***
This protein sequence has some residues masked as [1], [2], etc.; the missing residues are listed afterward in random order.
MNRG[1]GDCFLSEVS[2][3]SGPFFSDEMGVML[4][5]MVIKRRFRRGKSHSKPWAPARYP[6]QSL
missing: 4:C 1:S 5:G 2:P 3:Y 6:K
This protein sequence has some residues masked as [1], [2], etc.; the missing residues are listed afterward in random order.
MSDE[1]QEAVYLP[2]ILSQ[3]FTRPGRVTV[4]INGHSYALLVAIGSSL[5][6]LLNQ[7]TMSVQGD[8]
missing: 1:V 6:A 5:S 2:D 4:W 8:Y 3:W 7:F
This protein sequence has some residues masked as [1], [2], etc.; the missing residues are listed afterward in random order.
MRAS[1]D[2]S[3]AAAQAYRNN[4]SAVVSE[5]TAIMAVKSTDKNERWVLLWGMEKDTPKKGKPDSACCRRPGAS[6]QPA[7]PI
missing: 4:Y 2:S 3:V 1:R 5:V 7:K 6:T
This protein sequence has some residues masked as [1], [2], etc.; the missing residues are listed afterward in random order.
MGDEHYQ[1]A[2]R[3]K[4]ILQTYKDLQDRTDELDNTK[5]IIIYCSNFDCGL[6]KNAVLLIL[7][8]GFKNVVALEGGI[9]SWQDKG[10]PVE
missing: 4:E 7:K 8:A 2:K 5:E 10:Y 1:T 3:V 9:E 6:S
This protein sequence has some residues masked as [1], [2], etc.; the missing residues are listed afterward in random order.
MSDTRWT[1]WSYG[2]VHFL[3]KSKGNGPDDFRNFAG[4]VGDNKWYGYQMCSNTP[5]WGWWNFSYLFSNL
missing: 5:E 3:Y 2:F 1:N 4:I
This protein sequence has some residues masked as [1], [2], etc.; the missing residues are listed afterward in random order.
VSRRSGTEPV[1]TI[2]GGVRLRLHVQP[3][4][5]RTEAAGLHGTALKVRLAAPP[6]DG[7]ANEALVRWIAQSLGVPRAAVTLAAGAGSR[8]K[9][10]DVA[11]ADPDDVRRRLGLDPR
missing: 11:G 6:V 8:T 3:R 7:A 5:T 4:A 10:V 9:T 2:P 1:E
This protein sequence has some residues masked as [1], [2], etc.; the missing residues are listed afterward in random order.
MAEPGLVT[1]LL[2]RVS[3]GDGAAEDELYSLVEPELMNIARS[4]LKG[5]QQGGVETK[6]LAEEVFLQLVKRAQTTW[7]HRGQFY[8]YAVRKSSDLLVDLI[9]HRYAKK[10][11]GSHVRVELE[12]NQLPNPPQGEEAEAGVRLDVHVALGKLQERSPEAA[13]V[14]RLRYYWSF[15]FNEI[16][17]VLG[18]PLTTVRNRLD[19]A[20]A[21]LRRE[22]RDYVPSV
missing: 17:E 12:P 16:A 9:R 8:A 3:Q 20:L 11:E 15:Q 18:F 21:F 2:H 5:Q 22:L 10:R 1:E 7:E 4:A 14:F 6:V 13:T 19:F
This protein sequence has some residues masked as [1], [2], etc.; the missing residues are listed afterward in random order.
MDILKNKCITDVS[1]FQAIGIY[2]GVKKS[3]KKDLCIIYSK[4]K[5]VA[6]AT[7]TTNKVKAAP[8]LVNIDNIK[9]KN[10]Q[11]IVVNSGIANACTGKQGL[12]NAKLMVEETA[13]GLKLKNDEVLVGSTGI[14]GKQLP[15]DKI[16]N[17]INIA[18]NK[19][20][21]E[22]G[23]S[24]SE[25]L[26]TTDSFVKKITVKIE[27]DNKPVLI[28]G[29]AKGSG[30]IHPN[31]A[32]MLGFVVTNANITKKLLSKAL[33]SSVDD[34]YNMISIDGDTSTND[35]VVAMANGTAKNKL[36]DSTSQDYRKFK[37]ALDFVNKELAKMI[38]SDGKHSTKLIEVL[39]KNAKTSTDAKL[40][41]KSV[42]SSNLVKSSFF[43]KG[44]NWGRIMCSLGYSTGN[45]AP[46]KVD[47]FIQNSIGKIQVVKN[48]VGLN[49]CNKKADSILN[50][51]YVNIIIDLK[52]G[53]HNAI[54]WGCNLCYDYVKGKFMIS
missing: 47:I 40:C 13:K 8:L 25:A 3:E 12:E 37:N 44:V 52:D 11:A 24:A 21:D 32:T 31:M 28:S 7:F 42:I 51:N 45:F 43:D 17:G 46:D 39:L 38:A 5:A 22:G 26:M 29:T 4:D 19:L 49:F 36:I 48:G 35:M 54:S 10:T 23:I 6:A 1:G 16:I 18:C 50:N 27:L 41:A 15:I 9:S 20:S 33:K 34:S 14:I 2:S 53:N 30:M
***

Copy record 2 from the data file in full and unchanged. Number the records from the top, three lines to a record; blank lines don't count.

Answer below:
This protein sequence has some residues masked as [1], [2], etc.; the missing residues are listed afterward in random order.
MSDE[1]QEAVYLP[2]ILSQ[3]FTRPGRVTV[4]INGHSYALLVAIGSSL[5][6]LLNQ[7]TMSVQGD[8]
missing: 1:V 6:A 5:S 2:D 4:W 8:Y 3:W 7:F